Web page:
Will Tattersdill, Science, Fiction and the Fin-de-Siècle Periodical Press (Cambridge: Cambridge University Press: 2016) 220 + x pp. $80.00 PDF, £64.99 Hb. ISBN: 9781107144651
Will Tattersdill’s engaging study of the periodical and its role in the creation of science fiction as a genre aims much wider in scope than a survey of the general periodical at the fin de siècle. In this book, he uses the periodical as a way of dismantling the idea of ‘two cultures’ by demonstrating the way in which science and literature interacted and indeed blended within the pages of the general magazine. Tattersdill describes the periodical as providing a place which encouraged ‘a fertile dynamic between voices [...] traditionally regarded as estranged from one another’ (2). Tattersdill emphasizes that popular magazines are, by definition, popular, and that science and literature were, and indeed, still are, ‘active agents’ in popular culture (2). As active agents they featured strongly, and often concurrently, in popular magazines.
Tattersdill focuses on a group of magazines published in the 1890s, specifically the period from 1891-1905, borrowing the terminology of Mike Ashley in referring to them as ‘Standard Illustrated Popular Magazines’ (1). He outlines the rise of these magazines concisely and indicates their value to this particular debate in their inclusivity and ‘[engagement] with societal preoccupations’ (10). He also demonstrates the part that these magazines have to play in the still young field of literature and science, particularly in providing fertile ground for the proliferation of popular fiction, including the works of Arthur Conan Doyle, Rudyard Kipling, and most significantly, H G Wells. Tattersdill, while not derogating from the importance of more canonical works in the field, shows that there is much of value to be found in the study of popular literature.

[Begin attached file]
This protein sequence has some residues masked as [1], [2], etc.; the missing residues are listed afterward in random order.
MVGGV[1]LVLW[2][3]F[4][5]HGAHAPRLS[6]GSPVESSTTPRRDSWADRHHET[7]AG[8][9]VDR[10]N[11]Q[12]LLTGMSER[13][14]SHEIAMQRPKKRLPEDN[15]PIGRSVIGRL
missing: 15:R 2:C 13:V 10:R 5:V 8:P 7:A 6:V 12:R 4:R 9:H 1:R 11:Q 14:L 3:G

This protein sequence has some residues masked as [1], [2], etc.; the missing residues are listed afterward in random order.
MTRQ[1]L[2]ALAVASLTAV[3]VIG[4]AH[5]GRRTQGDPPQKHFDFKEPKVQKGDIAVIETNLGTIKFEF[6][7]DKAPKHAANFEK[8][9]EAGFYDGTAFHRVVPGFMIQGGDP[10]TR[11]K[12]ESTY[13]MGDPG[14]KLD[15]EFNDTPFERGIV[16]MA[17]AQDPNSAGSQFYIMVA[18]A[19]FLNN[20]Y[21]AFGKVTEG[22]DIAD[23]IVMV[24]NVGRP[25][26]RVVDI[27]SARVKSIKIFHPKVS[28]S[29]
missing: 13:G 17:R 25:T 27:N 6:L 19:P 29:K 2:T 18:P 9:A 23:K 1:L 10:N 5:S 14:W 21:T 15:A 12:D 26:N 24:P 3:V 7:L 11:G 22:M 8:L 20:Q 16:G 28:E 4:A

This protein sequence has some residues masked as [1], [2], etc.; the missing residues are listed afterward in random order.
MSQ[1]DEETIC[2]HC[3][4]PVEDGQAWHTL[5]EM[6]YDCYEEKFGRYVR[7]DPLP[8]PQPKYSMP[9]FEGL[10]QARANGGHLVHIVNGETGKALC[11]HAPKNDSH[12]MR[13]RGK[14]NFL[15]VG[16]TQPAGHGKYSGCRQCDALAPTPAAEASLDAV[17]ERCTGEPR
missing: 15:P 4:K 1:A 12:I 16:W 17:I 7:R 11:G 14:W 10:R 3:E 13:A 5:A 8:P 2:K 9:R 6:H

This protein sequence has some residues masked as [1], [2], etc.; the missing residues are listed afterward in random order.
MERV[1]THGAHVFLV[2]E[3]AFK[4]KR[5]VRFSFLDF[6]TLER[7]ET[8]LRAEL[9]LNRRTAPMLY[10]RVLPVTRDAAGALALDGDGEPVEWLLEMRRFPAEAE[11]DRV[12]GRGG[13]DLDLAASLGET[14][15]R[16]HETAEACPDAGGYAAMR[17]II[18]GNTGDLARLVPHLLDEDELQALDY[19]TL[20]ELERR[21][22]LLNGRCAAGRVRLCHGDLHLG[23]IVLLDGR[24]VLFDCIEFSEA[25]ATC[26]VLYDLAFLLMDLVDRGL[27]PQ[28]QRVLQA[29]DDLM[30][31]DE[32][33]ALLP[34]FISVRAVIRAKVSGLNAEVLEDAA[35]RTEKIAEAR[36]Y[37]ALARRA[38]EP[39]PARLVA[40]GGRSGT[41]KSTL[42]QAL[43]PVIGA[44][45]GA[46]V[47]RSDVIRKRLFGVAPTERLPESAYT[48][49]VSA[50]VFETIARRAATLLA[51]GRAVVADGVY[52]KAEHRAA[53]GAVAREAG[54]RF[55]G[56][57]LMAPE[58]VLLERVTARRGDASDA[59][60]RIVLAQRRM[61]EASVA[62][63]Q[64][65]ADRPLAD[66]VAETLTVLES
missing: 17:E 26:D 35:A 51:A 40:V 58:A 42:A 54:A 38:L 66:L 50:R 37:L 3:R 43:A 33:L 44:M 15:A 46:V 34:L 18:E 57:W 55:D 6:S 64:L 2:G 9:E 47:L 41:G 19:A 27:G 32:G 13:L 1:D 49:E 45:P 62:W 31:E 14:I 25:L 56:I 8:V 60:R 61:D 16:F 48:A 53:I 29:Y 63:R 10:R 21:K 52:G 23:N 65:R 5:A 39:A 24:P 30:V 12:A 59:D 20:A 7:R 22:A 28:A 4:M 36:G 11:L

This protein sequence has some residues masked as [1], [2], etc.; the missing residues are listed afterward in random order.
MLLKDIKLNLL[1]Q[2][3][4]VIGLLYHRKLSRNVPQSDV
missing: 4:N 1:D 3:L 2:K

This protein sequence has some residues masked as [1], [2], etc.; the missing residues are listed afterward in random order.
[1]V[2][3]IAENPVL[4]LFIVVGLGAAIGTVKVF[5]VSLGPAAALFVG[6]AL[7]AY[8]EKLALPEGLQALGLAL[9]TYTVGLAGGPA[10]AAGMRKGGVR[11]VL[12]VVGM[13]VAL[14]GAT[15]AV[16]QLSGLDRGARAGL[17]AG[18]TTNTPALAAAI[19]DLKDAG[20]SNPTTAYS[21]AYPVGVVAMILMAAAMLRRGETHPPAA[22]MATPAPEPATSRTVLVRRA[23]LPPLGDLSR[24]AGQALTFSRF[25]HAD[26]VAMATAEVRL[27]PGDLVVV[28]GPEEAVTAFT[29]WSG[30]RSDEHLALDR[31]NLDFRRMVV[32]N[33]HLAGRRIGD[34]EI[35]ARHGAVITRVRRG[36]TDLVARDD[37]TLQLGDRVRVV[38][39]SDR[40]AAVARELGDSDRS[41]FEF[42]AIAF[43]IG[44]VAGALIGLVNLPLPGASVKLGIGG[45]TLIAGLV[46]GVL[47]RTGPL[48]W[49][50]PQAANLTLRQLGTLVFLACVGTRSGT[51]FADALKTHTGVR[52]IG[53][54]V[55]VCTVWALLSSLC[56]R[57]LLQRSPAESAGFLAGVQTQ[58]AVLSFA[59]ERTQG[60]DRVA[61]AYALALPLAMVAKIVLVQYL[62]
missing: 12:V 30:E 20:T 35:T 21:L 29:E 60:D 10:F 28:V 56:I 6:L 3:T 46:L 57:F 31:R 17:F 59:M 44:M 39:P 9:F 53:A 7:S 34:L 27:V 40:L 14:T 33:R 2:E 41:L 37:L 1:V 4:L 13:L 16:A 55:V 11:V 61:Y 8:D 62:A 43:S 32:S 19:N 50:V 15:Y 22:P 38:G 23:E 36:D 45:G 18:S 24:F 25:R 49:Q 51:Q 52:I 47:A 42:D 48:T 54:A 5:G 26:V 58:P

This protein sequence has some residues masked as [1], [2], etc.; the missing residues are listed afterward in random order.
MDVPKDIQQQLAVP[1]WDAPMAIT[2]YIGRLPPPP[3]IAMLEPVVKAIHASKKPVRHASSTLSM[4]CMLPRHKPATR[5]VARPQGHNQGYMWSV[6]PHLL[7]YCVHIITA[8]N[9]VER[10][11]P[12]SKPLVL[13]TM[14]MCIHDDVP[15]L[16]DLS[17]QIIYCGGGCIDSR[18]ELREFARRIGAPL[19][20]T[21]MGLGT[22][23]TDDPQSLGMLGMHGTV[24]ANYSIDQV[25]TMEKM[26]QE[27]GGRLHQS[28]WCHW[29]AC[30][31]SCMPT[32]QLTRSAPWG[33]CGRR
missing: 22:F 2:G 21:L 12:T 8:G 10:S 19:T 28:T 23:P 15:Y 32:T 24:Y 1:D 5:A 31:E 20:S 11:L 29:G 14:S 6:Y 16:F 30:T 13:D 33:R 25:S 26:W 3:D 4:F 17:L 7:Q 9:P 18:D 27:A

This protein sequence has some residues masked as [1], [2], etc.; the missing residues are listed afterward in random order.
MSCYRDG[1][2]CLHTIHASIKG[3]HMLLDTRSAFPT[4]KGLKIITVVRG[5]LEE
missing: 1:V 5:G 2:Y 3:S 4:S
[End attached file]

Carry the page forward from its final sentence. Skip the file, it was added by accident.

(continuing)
The book covers a range of topics and formats, beginning in Chapter One with a close reading of ‘Intelligible signals between Neighbouring Stars’, written by Francis Galton for the Fortnightly Review. This article, Tattersdill argues, is a work of imaginative fiction, but the fiction is intertwined with genuine scientific arguments, and Galton utilises elements of scientific writing, including scientific language and the structure of the scientific article. Galton, while generally remembered as a scientist (and the founder of the eugenics movement), was, as Tattersdill points out, ‘an enthusiastic communicator’, who wrote extensively for a non-specialised audience (29). Galton’s ability to communicate produces an article which ‘evinces a cooperation between the form of journalism and the content of a scientific thesis, and the two demonstrate a remarkable synergy precisely thanks to their shared relationship with narrative’ (44).